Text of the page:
14. October Precipitation: 6.08” 2019 Precipitation: 52.47” I meant to post the October monthly precipitation a couple days ago, but I’m getting a chance to catch up on it now. October is our second wettest month here behind June, but this one was even a bit above the October average. Moving on to November, it’s typically one of our drier months, but it’s off to quite a roaring start with that event we had a couple days ago bringing almost 3 inches of liquid.
  15. Yeah, absolutely. It’s funny, I’ve got that same excitement for Diane that I have for when an avid skier from the big city finally makes that decision to move out west or up here to live at a resort. Of course, the thing is, she essentially is living at a ski resort. Transitioning up from the south after the way the past several months have been down there has got to be one of the more dramatic examples though. With the elevation they’ve got there, it would be surprising if they don’t see some sort of snow this week.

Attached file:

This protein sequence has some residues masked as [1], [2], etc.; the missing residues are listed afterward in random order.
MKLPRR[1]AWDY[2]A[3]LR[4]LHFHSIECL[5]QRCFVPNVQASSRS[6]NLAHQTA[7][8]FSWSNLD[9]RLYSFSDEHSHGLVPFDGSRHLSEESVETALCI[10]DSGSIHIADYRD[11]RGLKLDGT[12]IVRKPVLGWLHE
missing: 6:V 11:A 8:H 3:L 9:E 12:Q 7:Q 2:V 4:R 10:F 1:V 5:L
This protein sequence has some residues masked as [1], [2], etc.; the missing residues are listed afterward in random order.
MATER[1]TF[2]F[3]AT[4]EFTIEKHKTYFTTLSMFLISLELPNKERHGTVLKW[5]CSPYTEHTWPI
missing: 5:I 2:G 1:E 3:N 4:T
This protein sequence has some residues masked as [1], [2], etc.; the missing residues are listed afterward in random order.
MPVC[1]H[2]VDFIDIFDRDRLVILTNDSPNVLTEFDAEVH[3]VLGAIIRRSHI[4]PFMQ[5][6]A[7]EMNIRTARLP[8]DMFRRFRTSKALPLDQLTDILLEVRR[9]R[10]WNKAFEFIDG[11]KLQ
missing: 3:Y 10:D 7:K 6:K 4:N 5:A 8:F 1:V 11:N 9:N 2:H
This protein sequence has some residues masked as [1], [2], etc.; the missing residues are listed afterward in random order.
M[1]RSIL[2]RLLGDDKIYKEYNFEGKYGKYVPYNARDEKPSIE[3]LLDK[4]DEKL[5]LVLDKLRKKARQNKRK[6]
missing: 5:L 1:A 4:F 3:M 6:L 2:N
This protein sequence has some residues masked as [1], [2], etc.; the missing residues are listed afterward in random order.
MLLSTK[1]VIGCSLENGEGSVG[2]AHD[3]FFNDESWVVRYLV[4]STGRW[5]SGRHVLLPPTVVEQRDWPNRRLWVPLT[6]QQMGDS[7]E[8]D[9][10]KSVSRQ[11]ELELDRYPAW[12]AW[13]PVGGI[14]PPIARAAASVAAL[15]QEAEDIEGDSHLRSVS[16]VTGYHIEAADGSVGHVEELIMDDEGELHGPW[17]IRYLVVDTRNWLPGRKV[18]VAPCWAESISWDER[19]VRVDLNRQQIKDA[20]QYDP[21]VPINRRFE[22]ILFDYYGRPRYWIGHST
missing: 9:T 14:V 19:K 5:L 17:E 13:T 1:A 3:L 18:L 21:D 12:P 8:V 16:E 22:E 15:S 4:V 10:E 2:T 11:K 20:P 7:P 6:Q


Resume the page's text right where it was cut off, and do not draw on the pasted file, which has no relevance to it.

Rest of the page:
16. I’d been occasionally looking outside to see if there was any precipitation this morning, since with that flow off the lakes and temperatures around the freezing mark, it felt like we’d have our first chance at something frozen down here in the valley. And indeed at around 8:00 A.M. we got a graupel shower with a pulse of moisture pushing through the spine: As is often the case with the density of graupel, it quickly accumulated to bring the first measurable of the winter season. We’re actually past the mean dates of first frozen trace (10/20 ± 6 days) and first accumulation (10/26 ± 11 days), but this event is falling well within the 1 S.D. range of the latter, so we’re on track in that regard. The next benchmark I have in my records is the first event of ≥1”, which is (11/8 ± 16 days). There’s quite the variability with the date of that first 1” event, spanning from late October well into November, but we’re certainly in a pattern where we’ll be having some snow chances. At mass this morning my wife was talking with some friends who live up on Blush Hill and they’d already been out earlier making snow angels in their dusting. Oh those NNE snow sickos!